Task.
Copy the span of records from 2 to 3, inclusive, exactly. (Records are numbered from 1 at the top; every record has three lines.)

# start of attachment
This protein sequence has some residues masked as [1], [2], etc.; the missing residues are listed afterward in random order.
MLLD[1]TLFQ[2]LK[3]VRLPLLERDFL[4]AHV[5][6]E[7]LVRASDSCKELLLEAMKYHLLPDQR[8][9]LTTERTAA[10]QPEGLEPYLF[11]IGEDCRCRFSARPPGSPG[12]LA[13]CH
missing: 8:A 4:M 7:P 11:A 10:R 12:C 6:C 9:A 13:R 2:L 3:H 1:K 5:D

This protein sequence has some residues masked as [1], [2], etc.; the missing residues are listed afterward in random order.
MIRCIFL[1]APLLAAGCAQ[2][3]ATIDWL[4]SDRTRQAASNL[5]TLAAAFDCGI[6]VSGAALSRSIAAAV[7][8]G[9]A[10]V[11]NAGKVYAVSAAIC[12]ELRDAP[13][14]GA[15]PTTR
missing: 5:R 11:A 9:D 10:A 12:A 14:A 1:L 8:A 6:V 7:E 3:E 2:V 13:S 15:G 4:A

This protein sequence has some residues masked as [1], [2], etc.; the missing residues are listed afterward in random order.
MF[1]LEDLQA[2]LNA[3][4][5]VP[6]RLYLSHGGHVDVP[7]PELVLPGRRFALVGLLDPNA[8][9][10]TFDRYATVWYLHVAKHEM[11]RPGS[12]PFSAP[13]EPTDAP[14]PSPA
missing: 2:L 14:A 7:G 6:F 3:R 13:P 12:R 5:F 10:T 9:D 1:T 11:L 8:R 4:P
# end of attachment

This protein sequence has some residues masked as [1], [2], etc.; the missing residues are listed afterward in random order.
MIRCIFL[1]APLLAAGCAQ[2][3]ATIDWL[4]SDRTRQAASNL[5]TLAAAFDCGI[6]VSGAALSRSIAAAV[7][8]G[9]A[10]V[11]NAGKVYAVSAAIC[12]ELRDAP[13][14]GA[15]PTTR
missing: 5:R 11:A 9:D 10:A 12:A 14:A 1:L 8:A 6:V 7:E 3:E 2:V 13:S 15:G 4:A

This protein sequence has some residues masked as [1], [2], etc.; the missing residues are listed afterward in random order.
MF[1]LEDLQA[2]LNA[3][4][5]VP[6]RLYLSHGGHVDVP[7]PELVLPGRRFALVGLLDPNA[8][9][10]TFDRYATVWYLHVAKHEM[11]RPGS[12]PFSAP[13]EPTDAP[14]PSPA
missing: 2:L 14:A 7:G 6:F 3:R 13:P 12:R 5:F 10:T 9:D 1:T 11:L 8:R 4:P